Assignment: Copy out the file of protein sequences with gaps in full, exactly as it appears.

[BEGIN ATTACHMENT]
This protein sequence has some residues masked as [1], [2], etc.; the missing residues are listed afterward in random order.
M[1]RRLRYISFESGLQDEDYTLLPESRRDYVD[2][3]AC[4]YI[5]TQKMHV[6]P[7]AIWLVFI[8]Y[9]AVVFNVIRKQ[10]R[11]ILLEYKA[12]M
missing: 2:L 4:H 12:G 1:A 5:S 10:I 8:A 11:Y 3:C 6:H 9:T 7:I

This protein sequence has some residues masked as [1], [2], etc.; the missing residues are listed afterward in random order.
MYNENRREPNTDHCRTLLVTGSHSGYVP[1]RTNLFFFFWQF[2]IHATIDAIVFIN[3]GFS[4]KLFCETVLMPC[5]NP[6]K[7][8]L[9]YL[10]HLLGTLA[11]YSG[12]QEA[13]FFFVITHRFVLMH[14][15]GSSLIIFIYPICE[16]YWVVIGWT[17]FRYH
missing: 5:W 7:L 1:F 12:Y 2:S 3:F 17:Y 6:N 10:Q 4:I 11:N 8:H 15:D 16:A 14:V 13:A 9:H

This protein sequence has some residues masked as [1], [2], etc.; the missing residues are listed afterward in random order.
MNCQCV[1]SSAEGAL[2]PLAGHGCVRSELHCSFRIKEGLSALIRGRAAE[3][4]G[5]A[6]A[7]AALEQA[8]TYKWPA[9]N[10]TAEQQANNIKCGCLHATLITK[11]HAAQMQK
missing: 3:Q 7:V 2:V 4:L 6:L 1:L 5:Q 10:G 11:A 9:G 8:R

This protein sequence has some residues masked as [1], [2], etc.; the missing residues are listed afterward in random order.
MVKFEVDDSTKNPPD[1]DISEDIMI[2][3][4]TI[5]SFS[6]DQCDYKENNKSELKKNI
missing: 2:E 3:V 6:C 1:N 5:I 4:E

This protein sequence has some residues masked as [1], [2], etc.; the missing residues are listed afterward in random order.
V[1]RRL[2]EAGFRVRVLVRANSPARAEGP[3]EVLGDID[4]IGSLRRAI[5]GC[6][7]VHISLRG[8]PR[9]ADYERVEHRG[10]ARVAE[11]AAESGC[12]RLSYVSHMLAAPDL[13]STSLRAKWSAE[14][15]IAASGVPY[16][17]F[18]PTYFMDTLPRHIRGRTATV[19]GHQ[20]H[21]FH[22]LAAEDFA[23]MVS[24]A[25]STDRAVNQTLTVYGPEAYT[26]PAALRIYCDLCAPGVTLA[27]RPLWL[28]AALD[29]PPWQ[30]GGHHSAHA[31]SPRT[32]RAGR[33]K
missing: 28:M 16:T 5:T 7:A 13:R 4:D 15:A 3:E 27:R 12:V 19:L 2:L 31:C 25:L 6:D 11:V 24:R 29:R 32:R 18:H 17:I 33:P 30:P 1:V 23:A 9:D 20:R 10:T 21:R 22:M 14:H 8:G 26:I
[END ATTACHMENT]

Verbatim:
This protein sequence has some residues masked as [1], [2], etc.; the missing residues are listed afterward in random order.
M[1]RRLRYISFESGLQDEDYTLLPESRRDYVD[2][3]AC[4]YI[5]TQKMHV[6]P[7]AIWLVFI[8]Y[9]AVVFNVIRKQ[10]R[11]ILLEYKA[12]M
missing: 2:L 4:H 12:G 1:A 5:S 10:I 8:A 11:Y 3:C 6:H 9:T 7:I

This protein sequence has some residues masked as [1], [2], etc.; the missing residues are listed afterward in random order.
MYNENRREPNTDHCRTLLVTGSHSGYVP[1]RTNLFFFFWQF[2]IHATIDAIVFIN[3]GFS[4]KLFCETVLMPC[5]NP[6]K[7][8]L[9]YL[10]HLLGTLA[11]YSG[12]QEA[13]FFFVITHRFVLMH[14][15]GSSLIIFIYPICE[16]YWVVIGWT[17]FRYH
missing: 5:W 7:L 1:F 12:Y 2:S 3:F 17:Y 6:N 10:Q 4:I 11:N 8:H 15:D 16:A 14:V 13:A 9:H

This protein sequence has some residues masked as [1], [2], etc.; the missing residues are listed afterward in random order.
MNCQCV[1]SSAEGAL[2]PLAGHGCVRSELHCSFRIKEGLSALIRGRAAE[3][4]G[5]A[6]A[7]AALEQA[8]TYKWPA[9]N[10]TAEQQANNIKCGCLHATLITK[11]HAAQMQK
missing: 3:Q 7:V 2:V 4:L 6:L 1:L 5:Q 10:G 11:A 9:G 8:R

This protein sequence has some residues masked as [1], [2], etc.; the missing residues are listed afterward in random order.
MVKFEVDDSTKNPPD[1]DISEDIMI[2][3][4]TI[5]SFS[6]DQCDYKENNKSELKKNI
missing: 2:E 3:V 6:C 1:N 5:I 4:E

This protein sequence has some residues masked as [1], [2], etc.; the missing residues are listed afterward in random order.
V[1]RRL[2]EAGFRVRVLVRANSPARAEGP[3]EVLGDID[4]IGSLRRAI[5]GC[6][7]VHISLRG[8]PR[9]ADYERVEHRG[10]ARVAE[11]AAESGC[12]RLSYVSHMLAAPDL[13]STSLRAKWSAE[14][15]IAASGVPY[16][17]F[18]PTYFMDTLPRHIRGRTATV[19]GHQ[20]H[21]FH[22]LAAEDFA[23]MVS[24]A[25]STDRAVNQTLTVYGPEAYT[26]PAALRIYCDLCAPGVTLA[27]RPLWL[28]AALD[29]PPWQ[30]GGHHSAHA[31]SPRT[32]RAGR[33]K
missing: 28:M 16:T 5:T 7:A 13:R 4:D 15:A 3:E 27:R 12:V 19:L 2:L 31:C 25:L 6:D 11:V 24:R 29:R 32:R 18:H 17:I 33:P 30:P 1:V 23:A 9:D 20:R 10:T 21:R 22:M 14:H 8:G 26:I